Faith in the Family

Faith in the Family

Here we are in a bright brand-new year, weeks on from the shortest day and yet the reality is, January is often a dark month. It is appropriate then that a group of us in the parish are preparing the Service of Light for our Confirmation families. It is good to light the darkness, carrying the flame from our paschal candle to each baptismal candle, unwrapped and drawn out from cupboards and wardrobes.

There is a conference coming up in Trinity College on 16th January, organised by the Loyola Institute exploring the theme of religious literacy. That really is our purpose too with our Service of Light. We want the families to come to a deep understanding of what they are doing, for that knowledge to bed down in their hearts and make sense in the context of their own lives.

Simplicity and engagement are key for us in our planning. People can all too easily be overwhelmed with a deluge of words – and in the end hear nothing. So we are keeping to the idea that ‘less is more’ with only one scripture reading, Matthew 5:14-16, you are the light of the world and remember, you don’t have a light just to hide it under a tub, you put it on a lampstand for all to see. We want the homily which follows to bed down those ideas. Again, simplicity is key.

Our first evening with these parents was an opportunity to explore the idea of Confirmation, to think about what it means to stand up as a person of faith. Our second evening with the theme – We are God’s storytellers – invited the children and their parents to bring the good news of God’s love out into their world.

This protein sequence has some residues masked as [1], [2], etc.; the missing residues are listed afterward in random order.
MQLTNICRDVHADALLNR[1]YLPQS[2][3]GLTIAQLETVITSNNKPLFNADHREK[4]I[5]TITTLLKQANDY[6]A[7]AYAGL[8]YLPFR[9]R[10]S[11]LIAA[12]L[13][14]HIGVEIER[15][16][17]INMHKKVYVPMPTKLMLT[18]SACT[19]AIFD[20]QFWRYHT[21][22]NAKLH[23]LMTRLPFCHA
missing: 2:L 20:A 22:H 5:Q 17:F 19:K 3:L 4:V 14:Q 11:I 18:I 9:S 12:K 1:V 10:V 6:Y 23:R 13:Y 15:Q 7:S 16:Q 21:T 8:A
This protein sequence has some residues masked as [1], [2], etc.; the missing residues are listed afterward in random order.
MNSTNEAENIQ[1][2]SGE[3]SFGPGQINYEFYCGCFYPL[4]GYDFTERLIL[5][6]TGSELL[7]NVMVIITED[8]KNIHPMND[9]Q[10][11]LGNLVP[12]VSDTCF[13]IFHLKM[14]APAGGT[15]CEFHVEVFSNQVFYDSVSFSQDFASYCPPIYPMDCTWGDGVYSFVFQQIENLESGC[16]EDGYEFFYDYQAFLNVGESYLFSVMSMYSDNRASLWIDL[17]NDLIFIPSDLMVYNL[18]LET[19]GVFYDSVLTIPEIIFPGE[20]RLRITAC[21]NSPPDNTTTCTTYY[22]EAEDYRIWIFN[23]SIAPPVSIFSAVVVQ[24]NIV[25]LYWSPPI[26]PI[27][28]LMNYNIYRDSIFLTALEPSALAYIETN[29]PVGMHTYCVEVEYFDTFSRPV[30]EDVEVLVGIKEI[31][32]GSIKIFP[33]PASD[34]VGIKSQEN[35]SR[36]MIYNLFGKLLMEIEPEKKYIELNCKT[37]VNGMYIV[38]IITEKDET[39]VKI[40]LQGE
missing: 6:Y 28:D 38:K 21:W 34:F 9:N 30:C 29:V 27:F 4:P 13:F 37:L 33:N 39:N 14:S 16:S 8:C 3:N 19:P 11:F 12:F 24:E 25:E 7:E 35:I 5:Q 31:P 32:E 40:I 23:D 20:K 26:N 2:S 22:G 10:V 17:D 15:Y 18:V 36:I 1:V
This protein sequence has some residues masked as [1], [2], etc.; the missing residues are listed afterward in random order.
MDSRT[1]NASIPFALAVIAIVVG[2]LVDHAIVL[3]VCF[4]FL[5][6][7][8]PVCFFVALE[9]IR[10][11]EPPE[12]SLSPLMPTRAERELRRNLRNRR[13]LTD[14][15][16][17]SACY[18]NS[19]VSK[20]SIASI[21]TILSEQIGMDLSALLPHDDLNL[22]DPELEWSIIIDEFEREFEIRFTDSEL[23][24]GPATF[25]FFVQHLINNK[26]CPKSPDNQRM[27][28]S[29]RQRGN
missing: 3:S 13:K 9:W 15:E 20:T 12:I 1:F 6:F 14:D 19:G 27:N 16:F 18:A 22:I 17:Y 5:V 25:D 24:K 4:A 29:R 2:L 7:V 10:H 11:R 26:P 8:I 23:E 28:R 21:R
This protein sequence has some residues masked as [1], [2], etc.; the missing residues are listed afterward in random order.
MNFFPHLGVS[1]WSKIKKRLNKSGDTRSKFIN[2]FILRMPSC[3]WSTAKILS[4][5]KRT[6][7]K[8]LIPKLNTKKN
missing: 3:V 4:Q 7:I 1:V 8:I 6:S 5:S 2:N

With the Service of Light, we want the families to make the connection between what happened at baptism – where the parents and godparents took on the responsibility of nurturing this child in faith – and now this young person being prepared to take that responsibility on themselves, supported by the love and faith of their family. The handing on of the baptismal candle from parent to child symbolises that.

Good liturgy is vital. I know the church will look beautiful with over one hundred candles. Many parents will find it moving and emotional. But we don’t simply want people going home with a feeling of ‘oh that was nice’ we want to make it concrete and challenging too. We want to unpack the liturgy so  we will use the prayer of St Theresa of Avila ‘Christ has no body now but yours’ to help all of us reflect on what it actually means to live out the love of Jesus in our day to day lives, to be the hands and feet, the eyes of Christ. And yes, we do want people to have a sense of responsibility for this.

Who needs our care and our gentleness? Where could our talents and energy be put to good use for the people around us? What can we do to make life easier even in some small way for people who struggle with poverty, war or climate change? This is what it means to be the presence of Jesus Christ in the world. When we allow our faith to inspire us and to shape our choices and actions that is when our light shines. Confirmation is about saying yes to that possibility.

This is the type of religious literacy we are committed to, that people would understand Confirmation not as a rite of passage in sixth class but as a commitment to a way of being, a way of life with God at the centre. We want families to feel confident to continue this conversation at home. This is not academic ‘book learning’ but arises from reflection on life experience. Challenging? Probably. Empowering? Hopefully!